'Bloody packages' containing animal eyes sent to Ukrainian embassies

Forces of the self-proclaimed Donetsk People's Republic fire a self-propelled mortar 2S4 'Tulip' not far from Bakhmut, Donetsk region, Ukraine - ALESSANDRO GUERRA
Forces of the self-proclaimed Donetsk People's Republic fire a self-propelled mortar 2S4 'Tulip' not far from Bakhmut, Donetsk region, Ukraine - ALESSANDRO GUERRA

Ukrainian embassies in seven European countries received “bloody parcels” containing animal eyes, in what Kyiv yesterday described as an intimidation campaign.

“We have reason to believe that a well-planned campaign of terror and intimidation of Ukrainian embassies and consulates is taking place,” said Dmytro Kuleba, Ukraine’s foreign minister.

Ukrainian authorities would not be intimidated, he added.

“We will continue to work effectively for the victory of Ukraine,” Mr Kuleba said.

Ukraine has been locked in a brutal war with Russia since Vladmir Putin launched his illegal invasion in February.

The gruesome packages were delivered to embassies in Hungary, the Netherlands, Poland, Croatia, Spain and Italy, said Oleh Nikolenko, a foreign ministry spokesman.

Consulates in Naples, Italy, Brino in the Czech Republic and Krakow in Poland also got the parcels, which were soaked in a red liquid with a distinctive colour and smell and arrived after letter bombs were posted to addresses in Spain including Ukraine's embassy in Madrid.

“We are studying the meaning of this message,” Mr Nikolenko said, as Ukraine stepped up security at all its embassies and consulates.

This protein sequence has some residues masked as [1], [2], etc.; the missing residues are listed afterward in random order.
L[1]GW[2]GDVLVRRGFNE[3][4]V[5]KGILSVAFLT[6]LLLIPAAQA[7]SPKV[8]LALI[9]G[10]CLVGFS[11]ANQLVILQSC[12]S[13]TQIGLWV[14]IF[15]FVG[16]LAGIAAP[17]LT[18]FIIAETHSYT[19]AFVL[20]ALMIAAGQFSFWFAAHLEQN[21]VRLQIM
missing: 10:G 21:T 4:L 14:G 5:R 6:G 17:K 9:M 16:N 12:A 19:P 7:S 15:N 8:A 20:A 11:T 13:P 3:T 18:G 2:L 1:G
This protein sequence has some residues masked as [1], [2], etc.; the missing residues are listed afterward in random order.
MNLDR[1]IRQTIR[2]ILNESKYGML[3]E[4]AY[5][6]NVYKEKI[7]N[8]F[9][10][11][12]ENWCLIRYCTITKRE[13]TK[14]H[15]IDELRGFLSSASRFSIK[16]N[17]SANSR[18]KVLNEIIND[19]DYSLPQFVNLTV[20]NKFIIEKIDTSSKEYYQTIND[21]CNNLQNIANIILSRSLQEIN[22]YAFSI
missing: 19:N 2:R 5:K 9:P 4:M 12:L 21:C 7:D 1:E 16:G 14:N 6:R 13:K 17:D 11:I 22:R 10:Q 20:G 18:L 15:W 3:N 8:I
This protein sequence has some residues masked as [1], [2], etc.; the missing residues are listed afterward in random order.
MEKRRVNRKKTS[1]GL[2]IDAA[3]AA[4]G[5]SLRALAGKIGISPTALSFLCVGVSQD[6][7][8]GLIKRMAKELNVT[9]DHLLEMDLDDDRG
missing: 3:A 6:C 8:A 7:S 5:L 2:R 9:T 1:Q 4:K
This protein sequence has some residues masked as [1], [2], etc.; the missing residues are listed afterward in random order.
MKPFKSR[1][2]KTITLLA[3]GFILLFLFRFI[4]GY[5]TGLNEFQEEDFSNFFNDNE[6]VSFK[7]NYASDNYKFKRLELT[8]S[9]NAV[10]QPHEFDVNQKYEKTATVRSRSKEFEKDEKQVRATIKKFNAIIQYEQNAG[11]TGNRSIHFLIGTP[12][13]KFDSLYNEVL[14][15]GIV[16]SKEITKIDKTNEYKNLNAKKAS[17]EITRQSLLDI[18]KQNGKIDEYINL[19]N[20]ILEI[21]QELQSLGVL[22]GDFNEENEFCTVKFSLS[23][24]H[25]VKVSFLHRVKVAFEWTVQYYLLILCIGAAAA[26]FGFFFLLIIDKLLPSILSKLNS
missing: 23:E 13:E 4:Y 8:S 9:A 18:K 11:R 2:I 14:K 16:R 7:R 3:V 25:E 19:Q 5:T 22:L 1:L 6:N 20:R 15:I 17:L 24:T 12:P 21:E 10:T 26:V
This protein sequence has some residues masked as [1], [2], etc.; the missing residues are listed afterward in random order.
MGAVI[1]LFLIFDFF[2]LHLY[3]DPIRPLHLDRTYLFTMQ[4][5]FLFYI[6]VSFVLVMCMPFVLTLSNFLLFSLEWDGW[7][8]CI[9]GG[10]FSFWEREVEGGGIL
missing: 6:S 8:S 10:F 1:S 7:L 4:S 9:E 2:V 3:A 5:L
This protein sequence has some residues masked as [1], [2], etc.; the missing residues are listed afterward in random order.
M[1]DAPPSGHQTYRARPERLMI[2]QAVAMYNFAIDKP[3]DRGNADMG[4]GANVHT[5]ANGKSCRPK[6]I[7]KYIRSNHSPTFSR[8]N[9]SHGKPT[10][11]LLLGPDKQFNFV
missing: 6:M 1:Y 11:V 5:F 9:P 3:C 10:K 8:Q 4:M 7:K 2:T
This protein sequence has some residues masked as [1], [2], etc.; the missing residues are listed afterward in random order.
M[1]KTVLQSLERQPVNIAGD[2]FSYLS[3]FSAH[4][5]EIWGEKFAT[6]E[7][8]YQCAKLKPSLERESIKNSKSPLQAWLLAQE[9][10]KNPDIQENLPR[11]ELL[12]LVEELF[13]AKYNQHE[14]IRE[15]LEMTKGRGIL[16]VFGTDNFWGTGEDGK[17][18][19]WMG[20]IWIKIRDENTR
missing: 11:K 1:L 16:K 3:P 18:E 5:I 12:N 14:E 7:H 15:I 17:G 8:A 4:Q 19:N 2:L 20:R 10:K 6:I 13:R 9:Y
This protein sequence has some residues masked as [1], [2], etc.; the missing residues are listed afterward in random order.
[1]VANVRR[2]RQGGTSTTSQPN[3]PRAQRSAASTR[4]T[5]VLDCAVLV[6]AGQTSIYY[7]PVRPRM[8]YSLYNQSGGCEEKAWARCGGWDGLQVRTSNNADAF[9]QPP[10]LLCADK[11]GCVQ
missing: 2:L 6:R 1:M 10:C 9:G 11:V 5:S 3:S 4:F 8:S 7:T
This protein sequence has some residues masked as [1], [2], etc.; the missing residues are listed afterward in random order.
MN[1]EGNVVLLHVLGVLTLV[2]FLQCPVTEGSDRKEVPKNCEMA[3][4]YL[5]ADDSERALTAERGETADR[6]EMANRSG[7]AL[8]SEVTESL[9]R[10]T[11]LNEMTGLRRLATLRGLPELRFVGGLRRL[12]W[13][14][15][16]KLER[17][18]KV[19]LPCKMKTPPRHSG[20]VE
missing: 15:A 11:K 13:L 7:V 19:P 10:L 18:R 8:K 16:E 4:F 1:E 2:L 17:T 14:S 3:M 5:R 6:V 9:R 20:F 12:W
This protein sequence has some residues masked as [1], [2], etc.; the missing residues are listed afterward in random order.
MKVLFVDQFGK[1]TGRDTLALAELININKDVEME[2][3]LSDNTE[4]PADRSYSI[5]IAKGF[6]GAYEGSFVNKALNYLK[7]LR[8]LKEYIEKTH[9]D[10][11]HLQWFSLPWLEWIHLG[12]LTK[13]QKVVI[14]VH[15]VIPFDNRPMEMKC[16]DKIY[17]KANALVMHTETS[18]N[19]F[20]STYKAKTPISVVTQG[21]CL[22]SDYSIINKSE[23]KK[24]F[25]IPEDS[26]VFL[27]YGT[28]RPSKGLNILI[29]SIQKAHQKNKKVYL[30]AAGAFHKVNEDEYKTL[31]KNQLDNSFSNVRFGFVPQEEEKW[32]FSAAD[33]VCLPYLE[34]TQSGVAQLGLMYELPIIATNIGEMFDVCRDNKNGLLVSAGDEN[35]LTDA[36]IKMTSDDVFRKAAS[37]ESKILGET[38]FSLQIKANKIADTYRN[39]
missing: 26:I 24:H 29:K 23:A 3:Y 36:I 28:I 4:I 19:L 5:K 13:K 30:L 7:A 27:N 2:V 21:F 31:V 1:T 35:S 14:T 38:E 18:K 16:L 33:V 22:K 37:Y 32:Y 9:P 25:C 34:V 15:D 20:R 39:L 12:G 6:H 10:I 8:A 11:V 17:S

Mr Nikoleno said there were unconfirmed reports that the embassy in Kazakhstan was warned of an attack with explosives, while the entrance to the Ukrainian ambassador to the Vatican’s residence in Rome was vandalised.

Andrii Yurash, the ambassador, said the consulate in Naples received letters containing fish eyes.

He said the doorway and stairs of his apartment building were smeared with animal excrement on Thursday, leaving an “unpleasant smell”.

Spanish police cordoned off the area surrounding the Ukrainian embassy in the Spanish capital after it too received a parcel with animal eyes, Ukraine’s foreign ministry said on Friday.

A letter bomb hurt an employee at the embassy when it exploded on Wednesday.

Six letter bombs were sent this week to targets in Spain, including Prime Minister Pedro Sanchez, the Defence Minister, an arms manufacturer, an air base, a European satellite centre and the US Embassy to Madrid.

The embassy in the United States received a letter containing an article that was critical about Ukraine.

The letter, like most of the others, originated from one European country, Mr Nikolenko said.

In Poland, police spokesman Sylwester Marczak said a package had “raised concern” but the danger was “quickly eliminated.”

Czech police used an X-ray scan to check the package in Bruno but found no explosives. They said later that animal tissue had been found and was sent for laboratory tests.

03:00 PM

Today's main events

Today’s live blog is closing. Here is a roundup of the day’s main events:

  • Several Ukrainian embassies abroad have received "bloody packages" containing animal eyes.

  • The Kremlin rejected US President Joe Biden's terms for Ukraine talks with Russian leader Vladimir Putin, saying Moscow's offensive will continue.

  • Russia tested a new missile defence system rocket, the defence ministry said.

  • Three people were killed and seven wounded in Russian shelling of the southern Ukrainian region of Kherson over the past 24 hours.

  • Zaporizhzhia was targeted with another missile strike.

  • As many as 13,000 Ukrainian troops have been killed since Russia's invasion in February, a senior adviser to President Volodymyr Zelensky has said.